Winter finally returned to our screens this week and Game of Thrones is hotter than ever. The first episode of season 7 was watched by 16.1 million HBO subscribers in the US and 2.8 million viewers on Sky Atlantic in the UK – up 50% and 30% on season 6 respectively. But, with an average budget of $6 million per episode, is the dragon-fuelled fantasy saga hot enough? This week’s mailer hand picks a selection of interesting perspectives on the unique popularity of the show; its role in a world of increasingly fragmented TV viewing; and how its success is challenging producers and platforms alike.

Is it that big?

Although this week heralded GoT’s most popular season launch to date, it is important to put these viewing figures into perspective. Each episode is now watched by an average of 25 million people in the US, including linear plays and recordings on HBO’s cable network as well as its on-demand services. While many regard GoT as a blockbuster, notes Recode, its viewing figures are dwarfed by big film releases like Star Wars’ Rogue One (60 million) and sporting events like the Super Bowl (112 million) respectively.

Audiences to kill for*

However, as Recode goes on to reveal, GoT is far more effective at acquiring audiences than typical blockbusters. Firstly, GoT is efficient: while it cost Rogue One $2.17 to create an hour of content per viewer, it costs GoT only 42 cents. Secondly, GoT’s audiences are highly-engaged: returning week after week for the episodes, but also consuming and creating an entire ecosystem of ancillary content long before and after the broadcasts. HBO’s trailer for season 7, for example, accrued over 61 million views in its first 24 hours. GoT is a “cultural behemoth”, writes The Guardian, and its impact can be seen throughout media, pop culture, fan conventions, commemorative tapestries and a wake of new fantasy TV dramas.

Interestingly, GoT may actually be more popular in the UK than in the states. Parrot Analytics released research after the finale of season 6 that showed GoT had become the most in-demand series in over 100 countries, with audiences in the UK, India and Mexico showing higher demand for the show compared to their American counterparts.

Event TV for the Netflix age

The most surprising indicator of GoT’s cultural power is that the TV episodes are “events” at an unprecedented global scale. As both producer and international distributor of the series, notes the Conversation, HBO is in the rare position to control GoT’s availability and air new episodes simultaneously with its US broadcast in 170 markets. Closer to home, the BBC was able to simulcast the 50th Anniversary special of Doctor Who to 94 countries in 2013 (albeit a one-off special).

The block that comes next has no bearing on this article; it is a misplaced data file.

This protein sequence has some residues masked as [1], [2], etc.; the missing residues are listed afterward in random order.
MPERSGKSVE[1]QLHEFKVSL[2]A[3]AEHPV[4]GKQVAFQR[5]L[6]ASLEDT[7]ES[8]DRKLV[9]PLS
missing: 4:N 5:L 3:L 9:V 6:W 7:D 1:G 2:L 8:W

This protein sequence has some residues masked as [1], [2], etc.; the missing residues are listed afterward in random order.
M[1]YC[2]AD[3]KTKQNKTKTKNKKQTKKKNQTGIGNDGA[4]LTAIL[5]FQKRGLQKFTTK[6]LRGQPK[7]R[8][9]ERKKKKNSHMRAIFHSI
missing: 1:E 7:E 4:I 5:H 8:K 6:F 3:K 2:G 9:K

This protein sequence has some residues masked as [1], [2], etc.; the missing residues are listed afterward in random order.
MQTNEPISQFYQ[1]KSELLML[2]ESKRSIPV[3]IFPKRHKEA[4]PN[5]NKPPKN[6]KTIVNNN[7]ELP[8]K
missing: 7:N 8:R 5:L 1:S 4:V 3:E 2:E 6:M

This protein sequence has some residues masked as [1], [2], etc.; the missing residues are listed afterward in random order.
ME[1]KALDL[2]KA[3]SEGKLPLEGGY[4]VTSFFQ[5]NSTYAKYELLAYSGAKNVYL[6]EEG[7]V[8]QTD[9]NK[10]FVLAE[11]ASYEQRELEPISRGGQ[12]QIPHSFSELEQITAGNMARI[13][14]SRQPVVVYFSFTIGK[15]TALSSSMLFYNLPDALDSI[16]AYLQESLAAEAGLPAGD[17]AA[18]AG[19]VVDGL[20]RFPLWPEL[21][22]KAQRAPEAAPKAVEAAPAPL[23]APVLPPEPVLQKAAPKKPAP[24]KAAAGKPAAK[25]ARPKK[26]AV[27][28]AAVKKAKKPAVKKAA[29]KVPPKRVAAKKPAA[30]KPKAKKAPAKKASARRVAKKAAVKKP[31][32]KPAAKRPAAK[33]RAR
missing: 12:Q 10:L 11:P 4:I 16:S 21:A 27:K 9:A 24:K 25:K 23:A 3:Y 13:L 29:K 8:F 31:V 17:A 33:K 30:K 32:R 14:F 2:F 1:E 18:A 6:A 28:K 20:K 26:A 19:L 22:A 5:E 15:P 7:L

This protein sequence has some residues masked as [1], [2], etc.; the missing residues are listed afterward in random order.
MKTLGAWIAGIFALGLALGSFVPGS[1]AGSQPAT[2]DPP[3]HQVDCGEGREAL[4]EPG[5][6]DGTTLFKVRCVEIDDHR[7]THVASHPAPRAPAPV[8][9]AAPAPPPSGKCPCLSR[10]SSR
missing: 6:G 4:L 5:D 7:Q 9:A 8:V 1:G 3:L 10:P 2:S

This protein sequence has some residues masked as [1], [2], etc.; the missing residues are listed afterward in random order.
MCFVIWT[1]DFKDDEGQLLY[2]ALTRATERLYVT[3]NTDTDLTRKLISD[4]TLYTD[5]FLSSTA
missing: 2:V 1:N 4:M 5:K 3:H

In a world where young Americans are binge-watching TV for five hours straight, these events are a rare achievement. The Ringer believes that the investment and coordination required to create and simulcast globally-appealing content may make these events even rarer in the future. We at MTM, however, are not so sure. As Netflix and Amazon continue to drive up production budgets and experiment with staggered release schedules in an ever-more connected world, the next global TV blockbuster may already be on its way.

The catch

Having a large, highly-engaged and highly-vocal audience spread across the world does present some challenges. Firstly, adjusting the tone and style of the programme risks an enormous backlash. The producers and Ed Sheeran felt the full force of this after the singer-songwriter was featured singing and song writing in this week’s episode. As one viewer understated on Twitter, “Seeing Ed Sheeran in GoT was the biggest wtf moment of my existence.” Secondly, the sheer scale of demand can push online video services to their limits. DirecTV Now, HBO Go, the HBO Website and Foxtel all suffered technical problems, which is particularly awkward if you have marketed your service on the show. In the context of a true global phenomenon, however, GoT’s challenges are minor hurdles.


If you would like to discuss any of the points above further, such as the developing demands for high-end drama across the world, or the technical challenges in delivering online video services at scale, please get in touch. To sign up for our weekly round-up of interesting articles and opinions, visit

*In the meantime, here is a 21-minute compilation of Game of Thrones’ 150,966 deaths [spoiler alert]